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A Hummel Report Investigation

Meet the Candidates

John Robitaille - 2010 Republican Party candidate for governor

Click HERE for more of the inteview.

 

SCRIPT

The break room at Smithfield's LFI Incorporated is packed on this Wednesday morning and John Robitaille has the floor.

The Republican candidate for governor is largely preaching to the choir at this high-tech manufacturing plant, but others have questions - which Robitaille is more than happy to answer...

Robitaille: ``I believe people always ask you why are you running for governor? That's probably the one question every candidate probably has the most difficult  time answering. Because you don't want to sound cliche. But I'm running because I can do a good job. I really do. I believe I have the skills and the experience...and the temperament to do a good job.''
Robitaille  jumped in the race at the beginning of the year after businessman  Rory Smith dropped out - and Steve Laffey continued to waffle about a run. Robitaille sized up the rest of the field, which at that point included Patrick Lynch, Linc Chafee and Frank Caprio.

Hummel: ``Maybe I don't have their pedigrees - I went to PC,  not Harvard but I've got a lot of experience. Military leadership, two big companies, labor relationship, started my own business - couple of years in the executive branch. Why not me?''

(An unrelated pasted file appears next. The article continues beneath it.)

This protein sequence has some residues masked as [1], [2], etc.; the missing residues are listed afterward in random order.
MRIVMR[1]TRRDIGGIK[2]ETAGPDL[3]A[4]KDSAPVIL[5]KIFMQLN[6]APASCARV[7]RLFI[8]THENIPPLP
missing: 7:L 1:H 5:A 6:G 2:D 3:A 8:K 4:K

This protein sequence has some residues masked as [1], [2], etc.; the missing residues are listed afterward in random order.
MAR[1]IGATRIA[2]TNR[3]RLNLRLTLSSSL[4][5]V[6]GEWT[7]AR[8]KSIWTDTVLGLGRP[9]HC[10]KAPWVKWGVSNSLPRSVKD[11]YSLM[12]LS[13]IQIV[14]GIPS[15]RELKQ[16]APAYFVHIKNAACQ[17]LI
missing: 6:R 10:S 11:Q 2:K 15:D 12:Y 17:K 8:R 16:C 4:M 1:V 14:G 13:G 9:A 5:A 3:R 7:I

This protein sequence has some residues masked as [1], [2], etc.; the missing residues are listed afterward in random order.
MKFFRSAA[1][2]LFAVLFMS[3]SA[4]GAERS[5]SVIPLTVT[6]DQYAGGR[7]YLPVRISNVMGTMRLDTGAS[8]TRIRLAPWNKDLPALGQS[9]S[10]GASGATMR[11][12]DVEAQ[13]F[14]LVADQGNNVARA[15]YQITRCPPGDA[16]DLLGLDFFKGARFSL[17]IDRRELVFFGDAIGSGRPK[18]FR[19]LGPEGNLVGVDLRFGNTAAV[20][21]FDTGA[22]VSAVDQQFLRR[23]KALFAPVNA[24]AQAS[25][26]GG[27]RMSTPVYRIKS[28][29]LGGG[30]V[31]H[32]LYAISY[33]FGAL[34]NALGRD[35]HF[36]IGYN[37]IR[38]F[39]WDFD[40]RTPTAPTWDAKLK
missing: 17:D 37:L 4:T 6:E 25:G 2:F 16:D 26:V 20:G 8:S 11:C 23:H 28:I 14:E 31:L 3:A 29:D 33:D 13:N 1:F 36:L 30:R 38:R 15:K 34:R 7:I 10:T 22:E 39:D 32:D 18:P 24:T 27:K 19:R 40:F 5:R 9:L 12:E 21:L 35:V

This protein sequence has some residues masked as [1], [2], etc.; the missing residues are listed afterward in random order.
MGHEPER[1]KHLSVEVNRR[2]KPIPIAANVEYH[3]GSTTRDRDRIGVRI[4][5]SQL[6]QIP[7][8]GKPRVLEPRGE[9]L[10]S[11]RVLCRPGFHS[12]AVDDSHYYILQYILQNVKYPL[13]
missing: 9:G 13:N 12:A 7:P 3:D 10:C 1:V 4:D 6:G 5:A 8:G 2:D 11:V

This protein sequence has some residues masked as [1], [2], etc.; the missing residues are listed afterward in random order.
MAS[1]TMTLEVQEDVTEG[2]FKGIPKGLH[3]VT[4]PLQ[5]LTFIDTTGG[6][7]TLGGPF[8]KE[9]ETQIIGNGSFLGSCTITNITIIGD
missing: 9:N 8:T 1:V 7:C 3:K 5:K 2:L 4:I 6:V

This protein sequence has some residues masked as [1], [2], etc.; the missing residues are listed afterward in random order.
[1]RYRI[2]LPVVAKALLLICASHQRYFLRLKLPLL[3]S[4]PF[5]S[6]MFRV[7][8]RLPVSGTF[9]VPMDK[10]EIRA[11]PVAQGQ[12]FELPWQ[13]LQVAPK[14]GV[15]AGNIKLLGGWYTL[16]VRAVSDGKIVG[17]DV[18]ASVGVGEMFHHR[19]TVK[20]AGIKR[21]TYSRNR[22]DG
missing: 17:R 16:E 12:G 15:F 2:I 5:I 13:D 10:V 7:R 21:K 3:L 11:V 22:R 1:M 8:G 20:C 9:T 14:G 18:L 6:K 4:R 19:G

And it's been quite a ride for Robitaille, who a year ago was Gov. Carcieri's communications director. He watched first-hand how  his former boss operated...and more importantly how  government operated.

Robitaille: ``I don't think the governor of a state should be down in the engine room tinkering with software and turning the valves. He should be up on the bridge heading the ship in the right direction. And you need to surround yourself with the best people you can find.''

Hummel: ``What surprised you the most?''

Robitaille: ``The slowness and inefficiency of government. And the real issues that arise when you have a government that's not balanced - when you have all of the power concentrated in one branch of government.  And I think the waste and almost the archaic nature, if you look at organizational design, if you look at the way government is designed versus the way a high-tech streamlined company is. It is top-heavy, we have a lot of redundancy.''

Since then it has been a furious pace of campaigning, as he is out the door early from his home in Portsmouth most days - hopping behind the wheel and driving himself - the one time during day he gets a little solitude.

Without the war chests of his opponents, Robitaille has attended hundreds of events,  losing 24 pounds along the way. He is often accompanied by his wife Linda.

Hummel: ``Where does she fit in with this campaign?''

Robitaille: ``She's my most  trusted advisor. She knows me better than anyone.''

Hummel: ``Is that good to have your wife advising you?''

Robitaille: ``Yeah, but she advises me not on policy, she advises me on staying centered and being who I am and speaking from the heart. And we have an agreement if I ever start sounding like a real politician she's going  to whack me in the back of the head.''